1st Edition

African American Architects A Biographical Dictionary, 1865-1945

Edited By Dreck Spurlock Wilson Copyright 2004

    African-American architects have been designing and building houses and public buildings since 1865. Although many of these structures survive today, the architects themselves are virtually unknown. This unique reference work brings their lives and work to light for the first time. Written by 100 experts ranging from architectural historians to archivists, this book contains 160 biographical, A-Z entries on African-American architects from the era of Emancipation to the end of World War II. Articles provide biographical facts about each architect, and commentary on his or her work. Practical and accessible, this reference is complemented by over 200 photographs and includes an appendix containing a list of buildings by geographic location and by architect.

    Preface to The New Don’t Blame Mother, Acknowledgments, 1 Getting Started, 2 Such Love, Such Rage, 3 Mother-Blaming, 4 Mother–Daughter Barriers: The Perfect Mother Myths, 5 The Bad Mother Myths, 6 Feeling Safe: Going Beyond the Myths, 7 Mending the Relationship, 8 What Mothers and Daughters Have Done, 9 It Is Only a Door, Appendix A, Appendix B, Notes, Bibliography, Index, About the Author


    Dreck Spurlock Wilson is an African-American architect and holds an M.A. in Urban Studies from the University of Chicago. Wilson has contributed to historical journals and books on African-American history, art, and architecture.

    "A gold mine for anyone interested in architecture or African American architects... Easy to use and containing scholarly information, this work will benefit general readers through architectural historians. Highly recommended. All libraries." -- Choice
    "There is nothing else comparable on the market... A sound purchase, especially for college and university libraries with architectural programs, though it's also intended for preservationists, architects, and historians." -- Booklist/RBB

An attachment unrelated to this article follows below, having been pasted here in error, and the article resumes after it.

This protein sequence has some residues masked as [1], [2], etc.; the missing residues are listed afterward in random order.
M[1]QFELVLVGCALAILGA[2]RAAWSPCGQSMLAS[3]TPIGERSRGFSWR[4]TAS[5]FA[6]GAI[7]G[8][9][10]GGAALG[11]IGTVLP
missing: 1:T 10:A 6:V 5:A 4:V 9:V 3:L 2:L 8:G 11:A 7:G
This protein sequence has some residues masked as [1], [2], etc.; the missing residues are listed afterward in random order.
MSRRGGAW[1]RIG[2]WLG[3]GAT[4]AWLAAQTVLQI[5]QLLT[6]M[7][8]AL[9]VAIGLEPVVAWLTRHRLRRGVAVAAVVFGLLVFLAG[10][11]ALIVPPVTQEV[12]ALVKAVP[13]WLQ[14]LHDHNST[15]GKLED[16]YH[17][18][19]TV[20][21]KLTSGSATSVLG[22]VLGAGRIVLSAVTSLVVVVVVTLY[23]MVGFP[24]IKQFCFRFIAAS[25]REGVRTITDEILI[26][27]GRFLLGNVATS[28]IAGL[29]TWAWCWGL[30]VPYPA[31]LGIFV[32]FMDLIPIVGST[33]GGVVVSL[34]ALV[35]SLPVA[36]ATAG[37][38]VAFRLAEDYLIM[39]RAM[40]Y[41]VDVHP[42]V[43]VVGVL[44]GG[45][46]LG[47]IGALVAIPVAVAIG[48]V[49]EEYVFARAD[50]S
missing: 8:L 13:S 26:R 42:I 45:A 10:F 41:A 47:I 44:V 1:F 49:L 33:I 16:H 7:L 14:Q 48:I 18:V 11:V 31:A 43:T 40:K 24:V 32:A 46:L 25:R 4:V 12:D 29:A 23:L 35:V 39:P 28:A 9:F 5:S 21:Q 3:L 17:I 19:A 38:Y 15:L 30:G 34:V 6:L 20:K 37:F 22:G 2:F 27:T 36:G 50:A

"an essential reference... The introduction offers a useful historical context for the contributions of African Americans to the built environment of the United States." -- College & Research Libraries
    "Recent scholarly concerns about the gaps and limitations of such a narrative have literally reshaped the study of architectural history. African American Architects: A Biographical Dictionary, 1865-1945 is a major force to continue that reshaping, giving much needed presence to a large but essentially invisible group of designers, to innumerable but largely unknown buildings across the land, and to an awesome force of educational initiative, community spirit, and pride... the most comprehensive dictionary of these architects to date... the stories in the dictionary are captivating." -- CRM: The Journal of Heritage Stewardship
    "The dictionary makes a significant contribution to the increasing scholarship on African American architects. A must have for aspiring and practicing architects, the book will be useful to anyone desiring to research their community's Black architects, buildings, and history in general. It is a useful reference for every church office/library and an indispensible aid of anyone seeking to nominate a historic building to the National Register of Historic Places." -- The AME Church Review